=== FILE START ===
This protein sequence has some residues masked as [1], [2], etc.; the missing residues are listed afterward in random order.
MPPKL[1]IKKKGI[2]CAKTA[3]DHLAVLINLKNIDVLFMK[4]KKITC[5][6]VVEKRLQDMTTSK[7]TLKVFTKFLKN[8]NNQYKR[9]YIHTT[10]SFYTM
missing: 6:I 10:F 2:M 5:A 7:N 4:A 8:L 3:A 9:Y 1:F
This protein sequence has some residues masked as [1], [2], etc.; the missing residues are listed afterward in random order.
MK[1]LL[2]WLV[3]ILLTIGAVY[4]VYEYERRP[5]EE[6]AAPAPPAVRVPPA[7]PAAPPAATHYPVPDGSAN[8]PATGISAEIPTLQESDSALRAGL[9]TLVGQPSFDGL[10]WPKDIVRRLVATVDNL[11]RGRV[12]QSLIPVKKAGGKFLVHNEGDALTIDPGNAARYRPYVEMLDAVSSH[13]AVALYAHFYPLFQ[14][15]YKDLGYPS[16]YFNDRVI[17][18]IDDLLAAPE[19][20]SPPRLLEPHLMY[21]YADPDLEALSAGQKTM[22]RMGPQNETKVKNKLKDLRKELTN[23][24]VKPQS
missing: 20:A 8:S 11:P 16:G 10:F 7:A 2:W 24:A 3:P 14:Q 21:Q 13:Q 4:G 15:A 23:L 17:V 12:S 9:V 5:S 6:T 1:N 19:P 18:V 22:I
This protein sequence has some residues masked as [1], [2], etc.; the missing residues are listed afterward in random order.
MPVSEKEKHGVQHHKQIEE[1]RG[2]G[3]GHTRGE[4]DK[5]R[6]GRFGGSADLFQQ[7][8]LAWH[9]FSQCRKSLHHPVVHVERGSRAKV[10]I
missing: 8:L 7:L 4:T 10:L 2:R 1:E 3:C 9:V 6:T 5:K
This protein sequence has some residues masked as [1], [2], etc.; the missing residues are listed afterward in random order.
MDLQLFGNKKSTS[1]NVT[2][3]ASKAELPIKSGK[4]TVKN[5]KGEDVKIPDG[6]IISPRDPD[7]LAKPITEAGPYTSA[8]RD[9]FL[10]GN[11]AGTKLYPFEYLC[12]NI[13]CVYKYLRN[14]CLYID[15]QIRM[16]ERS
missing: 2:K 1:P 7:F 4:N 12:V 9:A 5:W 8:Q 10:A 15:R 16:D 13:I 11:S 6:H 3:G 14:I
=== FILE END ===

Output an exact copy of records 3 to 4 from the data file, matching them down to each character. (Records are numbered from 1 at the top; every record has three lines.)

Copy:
This protein sequence has some residues masked as [1], [2], etc.; the missing residues are listed afterward in random order.
MPVSEKEKHGVQHHKQIEE[1]RG[2]G[3]GHTRGE[4]DK[5]R[6]GRFGGSADLFQQ[7][8]LAWH[9]FSQCRKSLHHPVVHVERGSRAKV[10]I
missing: 8:L 7:L 4:T 10:L 2:R 1:E 3:C 9:V 6:T 5:K
This protein sequence has some residues masked as [1], [2], etc.; the missing residues are listed afterward in random order.
MDLQLFGNKKSTS[1]NVT[2][3]ASKAELPIKSGK[4]TVKN[5]KGEDVKIPDG[6]IISPRDPD[7]LAKPITEAGPYTSA[8]RD[9]FL[10]GN[11]AGTKLYPFEYLC[12]NI[13]CVYKYLRN[14]CLYID[15]QIRM[16]ERS
missing: 2:K 1:P 7:F 4:N 12:V 9:A 5:W 8:Q 10:A 15:R 16:D 13:I 11:S 6:H 3:G 14:I